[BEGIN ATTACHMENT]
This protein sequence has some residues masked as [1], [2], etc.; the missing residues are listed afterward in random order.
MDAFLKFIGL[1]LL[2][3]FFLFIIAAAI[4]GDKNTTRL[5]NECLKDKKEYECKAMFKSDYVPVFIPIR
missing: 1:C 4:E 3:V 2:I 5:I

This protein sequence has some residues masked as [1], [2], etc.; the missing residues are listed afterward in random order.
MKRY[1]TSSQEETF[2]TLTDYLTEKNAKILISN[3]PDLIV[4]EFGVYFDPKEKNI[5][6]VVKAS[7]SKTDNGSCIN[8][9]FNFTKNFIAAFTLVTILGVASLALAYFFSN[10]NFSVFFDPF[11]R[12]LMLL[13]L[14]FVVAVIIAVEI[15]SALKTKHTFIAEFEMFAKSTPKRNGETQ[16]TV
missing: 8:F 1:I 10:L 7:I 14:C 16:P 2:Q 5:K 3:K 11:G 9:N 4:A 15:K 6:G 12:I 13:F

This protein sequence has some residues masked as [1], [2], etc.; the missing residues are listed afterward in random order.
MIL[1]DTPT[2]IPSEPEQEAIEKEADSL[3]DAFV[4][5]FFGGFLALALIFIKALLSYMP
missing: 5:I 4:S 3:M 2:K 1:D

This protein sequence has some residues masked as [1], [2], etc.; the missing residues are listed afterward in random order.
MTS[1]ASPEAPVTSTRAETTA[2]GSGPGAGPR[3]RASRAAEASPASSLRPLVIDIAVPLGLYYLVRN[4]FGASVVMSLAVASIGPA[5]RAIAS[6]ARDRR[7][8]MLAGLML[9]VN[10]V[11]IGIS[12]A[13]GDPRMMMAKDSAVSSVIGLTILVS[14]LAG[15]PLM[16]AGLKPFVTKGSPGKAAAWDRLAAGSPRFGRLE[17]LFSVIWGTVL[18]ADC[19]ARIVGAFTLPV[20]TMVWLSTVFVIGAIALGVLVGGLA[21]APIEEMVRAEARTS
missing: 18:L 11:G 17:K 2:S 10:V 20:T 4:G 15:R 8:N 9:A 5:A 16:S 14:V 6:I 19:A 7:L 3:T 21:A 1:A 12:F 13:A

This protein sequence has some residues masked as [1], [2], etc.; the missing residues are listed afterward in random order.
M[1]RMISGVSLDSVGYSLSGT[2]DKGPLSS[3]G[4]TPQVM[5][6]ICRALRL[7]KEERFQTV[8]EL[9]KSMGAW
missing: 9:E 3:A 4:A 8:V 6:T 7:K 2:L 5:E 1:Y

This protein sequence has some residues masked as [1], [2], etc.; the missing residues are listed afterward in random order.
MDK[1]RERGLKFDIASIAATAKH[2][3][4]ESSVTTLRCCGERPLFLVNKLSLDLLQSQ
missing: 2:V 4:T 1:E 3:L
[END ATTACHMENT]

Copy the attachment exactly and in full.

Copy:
This protein sequence has some residues masked as [1], [2], etc.; the missing residues are listed afterward in random order.
MDAFLKFIGL[1]LL[2][3]FFLFIIAAAI[4]GDKNTTRL[5]NECLKDKKEYECKAMFKSDYVPVFIPIR
missing: 1:C 4:E 3:V 2:I 5:I

This protein sequence has some residues masked as [1], [2], etc.; the missing residues are listed afterward in random order.
MKRY[1]TSSQEETF[2]TLTDYLTEKNAKILISN[3]PDLIV[4]EFGVYFDPKEKNI[5][6]VVKAS[7]SKTDNGSCIN[8][9]FNFTKNFIAAFTLVTILGVASLALAYFFSN[10]NFSVFFDPF[11]R[12]LMLL[13]L[14]FVVAVIIAVEI[15]SALKTKHTFIAEFEMFAKSTPKRNGETQ[16]TV
missing: 8:F 1:I 10:L 7:I 14:C 16:P 2:Q 5:K 3:K 11:G 9:N 4:A 15:K 6:G 12:I 13:F

This protein sequence has some residues masked as [1], [2], etc.; the missing residues are listed afterward in random order.
MIL[1]DTPT[2]IPSEPEQEAIEKEADSL[3]DAFV[4][5]FFGGFLALALIFIKALLSYMP
missing: 5:I 4:S 3:M 2:K 1:D

This protein sequence has some residues masked as [1], [2], etc.; the missing residues are listed afterward in random order.
MTS[1]ASPEAPVTSTRAETTA[2]GSGPGAGPR[3]RASRAAEASPASSLRPLVIDIAVPLGLYYLVRN[4]FGASVVMSLAVASIGPA[5]RAIAS[6]ARDRR[7][8]MLAGLML[9]VN[10]V[11]IGIS[12]A[13]GDPRMMMAKDSAVSSVIGLTILVS[14]LAG[15]PLM[16]AGLKPFVTKGSPGKAAAWDRLAAGSPRFGRLE[17]LFSVIWGTVL[18]ADC[19]ARIVGAFTLPV[20]TMVWLSTVFVIGAIALGVLVGGLA[21]APIEEMVRAEARTS
missing: 18:L 11:G 17:K 2:S 10:V 20:T 4:G 15:R 8:N 9:A 5:A 16:S 14:V 6:I 19:A 7:L 3:T 21:A 1:A 12:F 13:A

This protein sequence has some residues masked as [1], [2], etc.; the missing residues are listed afterward in random order.
M[1]RMISGVSLDSVGYSLSGT[2]DKGPLSS[3]G[4]TPQVM[5][6]ICRALRL[7]KEERFQTV[8]EL[9]KSMGAW
missing: 9:E 3:A 4:A 8:V 6:T 7:K 2:L 5:E 1:Y

This protein sequence has some residues masked as [1], [2], etc.; the missing residues are listed afterward in random order.
MDK[1]RERGLKFDIASIAATAKH[2][3][4]ESSVTTLRCCGERPLFLVNKLSLDLLQSQ
missing: 2:V 4:T 1:E 3:L